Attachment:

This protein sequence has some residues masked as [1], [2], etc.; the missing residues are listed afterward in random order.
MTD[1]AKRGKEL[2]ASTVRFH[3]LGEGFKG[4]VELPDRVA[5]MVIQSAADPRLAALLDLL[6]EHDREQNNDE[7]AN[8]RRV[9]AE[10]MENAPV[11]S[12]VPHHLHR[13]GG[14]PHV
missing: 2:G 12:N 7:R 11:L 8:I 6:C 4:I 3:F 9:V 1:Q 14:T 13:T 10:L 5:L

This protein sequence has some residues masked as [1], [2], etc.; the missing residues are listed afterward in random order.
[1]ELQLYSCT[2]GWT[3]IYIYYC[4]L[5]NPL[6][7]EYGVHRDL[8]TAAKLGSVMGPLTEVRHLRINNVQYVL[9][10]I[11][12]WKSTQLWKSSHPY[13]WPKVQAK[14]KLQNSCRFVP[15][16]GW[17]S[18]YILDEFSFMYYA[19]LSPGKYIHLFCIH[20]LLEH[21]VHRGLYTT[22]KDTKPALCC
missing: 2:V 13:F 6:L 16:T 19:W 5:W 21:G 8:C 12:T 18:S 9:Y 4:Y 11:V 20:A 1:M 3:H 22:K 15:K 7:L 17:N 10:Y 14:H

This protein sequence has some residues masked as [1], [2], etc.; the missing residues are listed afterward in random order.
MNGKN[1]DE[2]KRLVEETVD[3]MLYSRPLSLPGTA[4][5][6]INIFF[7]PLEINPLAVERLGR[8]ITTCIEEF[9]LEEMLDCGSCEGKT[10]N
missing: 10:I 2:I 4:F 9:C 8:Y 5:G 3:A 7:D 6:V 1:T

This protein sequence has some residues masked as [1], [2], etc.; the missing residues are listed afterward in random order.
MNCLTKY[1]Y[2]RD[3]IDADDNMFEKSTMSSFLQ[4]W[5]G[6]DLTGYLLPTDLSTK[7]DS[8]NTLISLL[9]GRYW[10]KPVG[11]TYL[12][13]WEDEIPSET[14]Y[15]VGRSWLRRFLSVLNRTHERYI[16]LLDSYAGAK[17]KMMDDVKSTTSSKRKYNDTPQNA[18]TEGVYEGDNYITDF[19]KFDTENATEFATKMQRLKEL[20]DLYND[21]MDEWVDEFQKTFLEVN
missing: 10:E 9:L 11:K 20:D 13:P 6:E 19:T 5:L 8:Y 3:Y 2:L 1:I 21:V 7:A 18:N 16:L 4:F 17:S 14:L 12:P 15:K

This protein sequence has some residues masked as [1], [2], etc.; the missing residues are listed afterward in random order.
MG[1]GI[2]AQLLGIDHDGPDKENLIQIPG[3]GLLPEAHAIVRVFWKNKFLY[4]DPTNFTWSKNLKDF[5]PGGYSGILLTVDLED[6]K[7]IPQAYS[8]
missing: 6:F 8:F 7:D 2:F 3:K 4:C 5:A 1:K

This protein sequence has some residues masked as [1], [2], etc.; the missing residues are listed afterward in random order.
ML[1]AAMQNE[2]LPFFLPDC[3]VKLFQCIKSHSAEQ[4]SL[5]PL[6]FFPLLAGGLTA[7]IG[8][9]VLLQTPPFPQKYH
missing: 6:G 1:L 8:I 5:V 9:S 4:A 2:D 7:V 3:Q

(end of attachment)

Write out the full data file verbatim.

This protein sequence has some residues masked as [1], [2], etc.; the missing residues are listed afterward in random order.
MTD[1]AKRGKEL[2]ASTVRFH[3]LGEGFKG[4]VELPDRVA[5]MVIQSAADPRLAALLDLL[6]EHDREQNNDE[7]AN[8]RRV[9]AE[10]MENAPV[11]S[12]VPHHLHR[13]GG[14]PHV
missing: 2:G 12:N 7:R 11:L 8:I 6:C 4:I 3:F 9:V 1:Q 14:T 13:T 10:L 5:L

This protein sequence has some residues masked as [1], [2], etc.; the missing residues are listed afterward in random order.
[1]ELQLYSCT[2]GWT[3]IYIYYC[4]L[5]NPL[6][7]EYGVHRDL[8]TAAKLGSVMGPLTEVRHLRINNVQYVL[9][10]I[11][12]WKSTQLWKSSHPY[13]WPKVQAK[14]KLQNSCRFVP[15][16]GW[17]S[18]YILDEFSFMYYA[19]LSPGKYIHLFCIH[20]LLEH[21]VHRGLYTT[22]KDTKPALCC
missing: 2:V 13:F 6:L 16:T 19:W 5:W 21:G 8:C 12:T 18:S 9:Y 4:Y 11:V 20:A 1:M 3:H 22:K 15:K 7:L 17:N 10:Y 14:H

This protein sequence has some residues masked as [1], [2], etc.; the missing residues are listed afterward in random order.
MNGKN[1]DE[2]KRLVEETVD[3]MLYSRPLSLPGTA[4][5][6]INIFF[7]PLEINPLAVERLGR[8]ITTCIEEF[9]LEEMLDCGSCEGKT[10]N
missing: 10:I 2:I 4:F 9:C 8:Y 5:G 3:A 7:D 6:V 1:T

This protein sequence has some residues masked as [1], [2], etc.; the missing residues are listed afterward in random order.
MNCLTKY[1]Y[2]RD[3]IDADDNMFEKSTMSSFLQ[4]W[5]G[6]DLTGYLLPTDLSTK[7]DS[8]NTLISLL[9]GRYW[10]KPVG[11]TYL[12][13]WEDEIPSET[14]Y[15]VGRSWLRRFLSVLNRTHERYI[16]LLDSYAGAK[17]KMMDDVKSTTSSKRKYNDTPQNA[18]TEGVYEGDNYITDF[19]KFDTENATEFATKMQRLKEL[20]DLYND[21]MDEWVDEFQKTFLEVN
missing: 10:E 9:L 11:K 20:D 13:P 6:E 19:T 5:L 8:Y 3:Y 2:L 1:I 21:V 7:A 18:N 16:L 4:F 17:S 14:L 12:P 15:K

This protein sequence has some residues masked as [1], [2], etc.; the missing residues are listed afterward in random order.
MG[1]GI[2]AQLLGIDHDGPDKENLIQIPG[3]GLLPEAHAIVRVFWKNKFLY[4]DPTNFTWSKNLKDF[5]PGGYSGILLTVDLED[6]K[7]IPQAYS[8]
missing: 6:F 8:F 7:D 2:F 3:K 4:C 5:A 1:K

This protein sequence has some residues masked as [1], [2], etc.; the missing residues are listed afterward in random order.
ML[1]AAMQNE[2]LPFFLPDC[3]VKLFQCIKSHSAEQ[4]SL[5]PL[6]FFPLLAGGLTA[7]IG[8][9]VLLQTPPFPQKYH
missing: 6:G 1:L 8:I 5:V 9:S 4:A 2:D 7:V 3:Q